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Dispute flares over store at gas station

Evanston aldermen Monday agreed to longer operating hours for a gas station convenience store. But the station’s owners say the new hours are still not enough to let them to stay in business.

Gas station attorney Bernard Citron.

Evanston aldermen Monday agreed to longer operating hours for a gas station convenience store. But the station’s owners say the new hours are still not enough to let them to stay in business.

Gas station attorney Bernard Citron.

During an acrimonious Planning and Development Committee meeting, Bernard Citron, an attorney for the owners of the Marathon station at 555 Howard St., said the station makes so little money selling gas that it needs to operate the convenience store 24-hours a day, 7-days a week to be profitable.

A previous owner, as he was seeking make the station more attractive to potential buyers so he could sell it and retire, won approval from the city in 2006 to open a convenience store at the site. He agreed to limit the store’s hours to 7 a.m. to 7 p.m. weekdays, 7 a.m. to 4 p.m. on Saturdays and keep it closed on Sundays. Those hours matched the hours he operated the station.

The new owners, Hafiz and Nasser Yaqoob, took over a few months later and operating the convenience store 24-hours a day. They claim they never knew about the restriction on operating hours until city officials, responding to neighbors’ complaints about frequent police calls to the site, cracked down earlier this spring.

The Marathon station.

Citron tried to argue that the city — having licensed the station each year in the interim — now is barred from enforcing the limit on operating hours.

Alderman Ann Rainey, whose 8th Ward includes the station site, said the owners should have investigated the details of what they were purchasing.

She said that under the previous owner there were not "hundreds of police calls a year to the station" as she claimed there are now.

She said she doesn’t want to close the station, but wants it to operate within the law.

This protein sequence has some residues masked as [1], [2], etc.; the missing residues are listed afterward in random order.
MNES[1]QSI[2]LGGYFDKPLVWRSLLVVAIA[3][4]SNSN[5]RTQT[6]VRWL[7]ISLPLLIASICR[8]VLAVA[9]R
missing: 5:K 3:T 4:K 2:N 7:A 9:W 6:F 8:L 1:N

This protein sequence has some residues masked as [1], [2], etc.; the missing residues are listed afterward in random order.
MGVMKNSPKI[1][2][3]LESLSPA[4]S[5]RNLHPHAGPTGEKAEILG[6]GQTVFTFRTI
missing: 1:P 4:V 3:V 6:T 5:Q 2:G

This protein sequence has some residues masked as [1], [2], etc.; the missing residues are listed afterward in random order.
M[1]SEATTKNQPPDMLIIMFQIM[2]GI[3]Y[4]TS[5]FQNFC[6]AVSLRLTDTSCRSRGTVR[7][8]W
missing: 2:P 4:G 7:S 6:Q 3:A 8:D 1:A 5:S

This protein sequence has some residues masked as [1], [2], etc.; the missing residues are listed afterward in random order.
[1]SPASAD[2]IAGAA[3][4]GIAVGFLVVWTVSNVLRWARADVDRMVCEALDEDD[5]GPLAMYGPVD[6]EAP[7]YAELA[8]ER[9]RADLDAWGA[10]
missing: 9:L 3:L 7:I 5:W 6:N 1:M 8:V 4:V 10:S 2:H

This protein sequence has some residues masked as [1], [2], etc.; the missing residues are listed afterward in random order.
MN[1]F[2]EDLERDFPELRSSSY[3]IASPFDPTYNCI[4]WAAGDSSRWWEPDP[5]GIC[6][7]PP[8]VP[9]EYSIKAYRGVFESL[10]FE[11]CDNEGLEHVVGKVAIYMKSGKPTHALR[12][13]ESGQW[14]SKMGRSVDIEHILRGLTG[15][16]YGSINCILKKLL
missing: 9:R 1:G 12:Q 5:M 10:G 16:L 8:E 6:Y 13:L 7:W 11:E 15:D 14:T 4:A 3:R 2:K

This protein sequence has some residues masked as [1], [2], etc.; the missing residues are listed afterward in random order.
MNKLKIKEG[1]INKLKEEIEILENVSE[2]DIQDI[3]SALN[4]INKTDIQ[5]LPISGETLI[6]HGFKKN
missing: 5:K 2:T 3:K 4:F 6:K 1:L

The city’s community and economic development director, Lehman Walker, said staff recommended against granting expanded hours because "approving the 24-hour operation would be legalizing an illegal use."

Alderman Lionel Jean-Baptiste, 2nd Ward, sought to find a compromise — noting that a gas station in his ward keeps its convenience store open until midnight, but also stops selling gas then. But the Howard Street station is in a different zoning district where 24-hour operation of gas stations is permitted, but convenience stores require a special use permit under which the city can limit hours of operation.

Rainey said she’d met twice with the station’s owners but could never work out a compromise. But Citron said the alderman had been unwilling to consider any compromise.

Rainey then said she’d consider letting the convenience store operate from 7 a.m. to 7 p.m. seven days a week, and the aldermen ultimately voted to approve that expanded schedule.

But Citron said the owners were likely to have to close the station and then sue the city to overturn the restrictions. Owner Nasser Yaqoob said he’s already behind on mortgage payments for the property because of the reduced operating hours since the city crackdown.

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